By Karen Di Piazza
Each year, for the past 59 years, only one place in the U.S. allows you to connect with leaders of aviation businesses from all over the world, find out about new aviation related products and services, and learn where industry trends are heading. It’s at the National Business Aviation Association’s Annual Meeting & Convention, this year held Oct. 17-19, at the Orange County Convention Center, in Orlando, Fla.
Everyone attending the event found something of interest as exhibitors occupied 5,235 10-by-10-foot booths. With a record-breaking attendance of 33,088 visitors, vendors did well, garnering attention and business.
The NBAA holds public forums at each convention, but this year, it focused much of its resources to promote the forum opposing user fees, now being promoted by the Air Transport Association, the airlines’ lobbying group. The forum’s panel featured leaders from all major aviation associations, who denounced the concept. The message was clear: “user fees are general aviation’s nemesis.” Panel guests declared “war” against the airlines and others promoting the idea.
Attendees at this year’s event expected several very light jet announcements and offerings, which might explain the massive global media turnout. Guests and journalists were eager to hear about the VLJs, and were especially anticipating HondaJet news. As new aircraft announcements and unveilings took place on the convention floor, the HondaJet and Cessna’s CJ4 and XLS+ offerings drew the largest crowds, with more than 350 people vying for standing room.
The buzz–all ears on VLJs and their operators
Honda Aircraft Co. announced that the HondaJet, the company’s standard five-passenger VLJ, is priced at $3.65 million; for years, people have waited to hear its price tag. During the three-day event, Honda took more than 100 orders for its VLJ, styled with the engines mounted high on the wings. The company hasn’t yet announced the final price tag for an air-taxi version that will seat six passengers, nor has it announced where in the U.S. the jets will be manufactured.
The HondaJet will be equipped with a three-display Garmin avionics package, and GE/Honda HF1230 engines will provide power. The VLJ will also have a flushing toilet with a privacy door.
Honda had been eying the aircraft market for more than 40 years and secretly poured millions into R&D before publicly announcing it would join the VLJ fray. The company has announced its marketing agreement with Piper Aircraft Inc.
Cessna Aircraft Co., a Textron subsidiary, claimed 115 jet orders, worth more than $1 billion. Including pre-show agreements, Cessna has booked more than 160 orders for its fourth quarter. Also during the event, the airframer reported the sales of four new single-turboprop Caravans. Cessna announced it’s developing a new large cabin-concept plane, with room for at least nine passengers. The company is currently collecting feedback from potential buyers regarding desired features.
Bell Helicopter, a Textron subsidiary, took orders for 10 commercial helicopters, which included the 429 and 430 models.
Spectrum Aeronautical drew a crowd to its S-33 VLJ display. Inside the jet’s cabin, you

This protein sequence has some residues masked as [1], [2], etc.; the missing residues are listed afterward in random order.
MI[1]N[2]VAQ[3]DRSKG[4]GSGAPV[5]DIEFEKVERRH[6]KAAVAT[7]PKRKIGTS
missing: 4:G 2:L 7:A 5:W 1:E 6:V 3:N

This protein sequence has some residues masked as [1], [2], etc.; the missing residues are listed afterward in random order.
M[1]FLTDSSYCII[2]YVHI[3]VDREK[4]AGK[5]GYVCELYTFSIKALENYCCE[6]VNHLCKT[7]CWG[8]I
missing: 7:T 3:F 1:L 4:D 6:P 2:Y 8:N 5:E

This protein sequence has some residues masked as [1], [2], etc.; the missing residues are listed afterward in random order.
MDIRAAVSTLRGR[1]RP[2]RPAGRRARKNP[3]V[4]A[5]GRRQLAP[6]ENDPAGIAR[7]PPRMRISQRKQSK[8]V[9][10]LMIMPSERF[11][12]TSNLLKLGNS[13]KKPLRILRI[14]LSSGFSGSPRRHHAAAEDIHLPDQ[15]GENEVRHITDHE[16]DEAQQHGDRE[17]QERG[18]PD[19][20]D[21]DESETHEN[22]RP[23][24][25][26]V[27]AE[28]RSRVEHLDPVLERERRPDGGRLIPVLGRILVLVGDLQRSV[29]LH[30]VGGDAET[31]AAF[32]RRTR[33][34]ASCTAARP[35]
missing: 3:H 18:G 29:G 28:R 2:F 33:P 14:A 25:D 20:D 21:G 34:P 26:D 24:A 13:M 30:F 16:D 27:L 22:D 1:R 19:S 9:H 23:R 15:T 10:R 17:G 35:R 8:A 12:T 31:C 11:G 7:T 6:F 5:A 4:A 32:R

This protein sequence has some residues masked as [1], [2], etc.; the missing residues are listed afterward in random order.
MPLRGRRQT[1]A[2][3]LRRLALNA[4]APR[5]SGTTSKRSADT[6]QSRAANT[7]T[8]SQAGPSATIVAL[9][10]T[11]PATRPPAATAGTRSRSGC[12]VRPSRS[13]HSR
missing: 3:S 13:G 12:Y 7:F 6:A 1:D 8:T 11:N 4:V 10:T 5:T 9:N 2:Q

won’t find overhead room cluttered with lights, air ducts or controls; everything is built-in on the sidewalls. The electric-powered seats sit low on the cabin floor and slide back and forth to increase leg and headroom. With exceptionally large windows, the cabin seems larger than it is.
Piper Aircraft unveiled its VLJ, the PiperJet, a six-place, single-turbofan design with a 35,000-foot flight ceiling. Priced at $2.199 million, options include a lav or seventh seat.
Cirrus Design announced that a Williams International FJ33-4A-19 engine will power its single-turbofan. The-jet by Cirrus will have a built-in parachute recovery system, retractable gear and a 25,000-foot flight ceiling.
Ed and Nancy Iacobucci, cofounders of Florida-based DayJet, are the largest stakeholders in the VLJ air-taxi concept. Their company has ordered 239 Eclipse 500s, with options for 70 more, and was hoping to use the VLJs for air-taxi service by the holidays. DayJet will delay service until the first quarter of 2007, as the airframer is behind production schedule. Ed Iacobucci is also looking at other VLJ manufactures; he’s sure his unique per-seat priced operation will succeed.
Start-up Magnum Jet, based in Houston, plans to compete against DayJet, but will sell its air-taxi service based on jet charters, rather than per-seat pricing. Jim Burns, president, ordered 50 Adam Aircraft A700s and 50 Embraer Phenom 100s.
South Carolina-based SATSair currently operates 26 Cirrus SR-22s and plans to operate 100 aircraft in the coming years. Steve Hanvey, president, said using Cirrus’ single-engine pistons proves that jets aren’t necessary to operate an air-taxi service.
Linear Air, based in Lexington, Mass., runs air-taxi services with Cessna’s turboprop Grand Caravans. The company will soon add 30 Eclipse 500s to its charter service, and if all goes well, LA will exercise its option to take delivery of more 500s.
Stratford, Conn.-based Pogo placed a refundable deposit for 75 A700s, but is also looking at Cessna, Spectrum and Embracer VLJs.
With the emerging VLJs, several fractional companies have surfaced, hoping to sell shares in forthcoming small twinjets. California-based Jet-Alliance has about 600 customers wanting to purchase shares in the Eclipse; each share is priced at $95,000. UK-based OurPlane, also selling shares in the 500, is significantly more expensive, at $329,900 per share, plus management fees.
Even with all the hoopla, many people believe that eventually, most VLJs will be owner-flown versus FAR Part 135 operations. VLJ manufacturers don’t seem to mind the skeptics, as long as orders keep coming.